|FOR IMMEDIATE RELEASE||
CONTACT: Dan Hewitt – dhewitt@theESA.com or 202.223.2400
Last week’s DICE conference provided a wealth of remarkable speeches from visionaries and well-respected industry figures. As I recently noted in my open letter to the industry, we are capable of so much creativity, innovation, and artistry. Unfortunately though, one speech from an admittedly accomplished industry pioneer was so off-base and filled with misinformation that it requires an immediate response.
Gilman Louie took to the stage and laid out his black and white television view of what is now an HD, 3D, surround-sound world. He provided a perspective from Washington, DC, decrying what he feels is an industry with a “weak voice,” no commitment to partnerships and education, and one that is an easy target for attack from legislators and culture critics.
It is unfortunate that those who heard the remarks were left with a mistaken impression and a skewed – if not even a completely inaccurate – view of our industry’s standing with policymakers around the country. I want to introduce Mr. Louie to the Entertainment Software Association (ESA), which represents the U.S. video game industry in DC and in state capitals, and the leadership of our 35 member companies. With the exception of Mr. Louie, many in the industry are familiar with ESA from our victory before the U.S. Supreme Court in overturning an unconstitutional California law that limited game developers’ rights and our two presentations at DICE in the past five years. However, we accomplish much more than that on a daily basis.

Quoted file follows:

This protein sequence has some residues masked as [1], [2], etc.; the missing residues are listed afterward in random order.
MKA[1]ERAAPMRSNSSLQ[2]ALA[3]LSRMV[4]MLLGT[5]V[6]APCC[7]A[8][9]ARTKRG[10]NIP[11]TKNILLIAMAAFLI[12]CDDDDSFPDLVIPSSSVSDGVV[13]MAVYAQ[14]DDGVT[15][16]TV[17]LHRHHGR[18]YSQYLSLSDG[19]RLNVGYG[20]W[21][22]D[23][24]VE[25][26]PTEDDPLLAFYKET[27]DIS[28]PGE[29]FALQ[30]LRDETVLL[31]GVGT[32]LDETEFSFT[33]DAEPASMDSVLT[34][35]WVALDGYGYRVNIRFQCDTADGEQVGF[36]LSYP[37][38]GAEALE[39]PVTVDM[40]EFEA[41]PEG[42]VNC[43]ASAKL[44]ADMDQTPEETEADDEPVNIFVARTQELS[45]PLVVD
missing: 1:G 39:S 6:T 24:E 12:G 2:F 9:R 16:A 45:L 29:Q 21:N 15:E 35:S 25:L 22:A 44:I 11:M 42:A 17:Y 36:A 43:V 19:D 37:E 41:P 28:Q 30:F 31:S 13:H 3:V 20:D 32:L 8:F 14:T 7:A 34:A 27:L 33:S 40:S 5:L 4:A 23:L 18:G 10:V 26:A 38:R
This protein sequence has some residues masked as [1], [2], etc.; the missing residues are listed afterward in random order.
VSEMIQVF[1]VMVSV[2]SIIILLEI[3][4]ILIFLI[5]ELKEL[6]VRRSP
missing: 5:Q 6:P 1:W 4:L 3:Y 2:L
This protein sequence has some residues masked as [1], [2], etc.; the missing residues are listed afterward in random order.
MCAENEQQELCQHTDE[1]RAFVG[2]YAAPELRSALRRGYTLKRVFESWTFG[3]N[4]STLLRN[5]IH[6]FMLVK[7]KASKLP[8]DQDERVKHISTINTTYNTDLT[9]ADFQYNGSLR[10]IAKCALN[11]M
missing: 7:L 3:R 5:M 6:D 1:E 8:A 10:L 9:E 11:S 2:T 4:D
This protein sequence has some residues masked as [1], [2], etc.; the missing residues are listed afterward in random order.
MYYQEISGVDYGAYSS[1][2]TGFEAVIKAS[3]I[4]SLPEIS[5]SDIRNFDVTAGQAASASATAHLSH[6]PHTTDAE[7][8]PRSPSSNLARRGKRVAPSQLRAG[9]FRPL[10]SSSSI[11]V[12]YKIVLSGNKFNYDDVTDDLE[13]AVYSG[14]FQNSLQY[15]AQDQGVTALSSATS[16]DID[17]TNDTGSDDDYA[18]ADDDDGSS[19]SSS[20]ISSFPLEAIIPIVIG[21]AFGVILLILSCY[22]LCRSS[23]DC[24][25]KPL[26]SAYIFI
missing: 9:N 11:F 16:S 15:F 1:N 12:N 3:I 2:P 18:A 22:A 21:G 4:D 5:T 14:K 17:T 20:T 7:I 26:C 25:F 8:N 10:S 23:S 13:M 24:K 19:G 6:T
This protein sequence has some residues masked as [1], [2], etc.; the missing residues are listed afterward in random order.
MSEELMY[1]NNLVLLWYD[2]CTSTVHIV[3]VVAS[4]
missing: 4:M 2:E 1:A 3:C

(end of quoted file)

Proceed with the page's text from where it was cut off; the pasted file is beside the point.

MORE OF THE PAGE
Mr. Louie presented the idea of an “institute” with public and private partnerships to advance the industry. Below, in bold, are Mr. Louie’s stated goals followed by how ESA is going beyond each. Mr. Louie recommended an institute that will:
- Invest in Research: ESA undertakes and publishes more comprehensive research than any video game industry body. ESA provides information throughout the year detailing consumer purchasing and playing behaviors. A simple Internet search would have turned up reams of data on ESA studies about colleges that offer video game design programs, mom gamers, baby boomer gamers, and hosts of other surveys commissioned by ESA.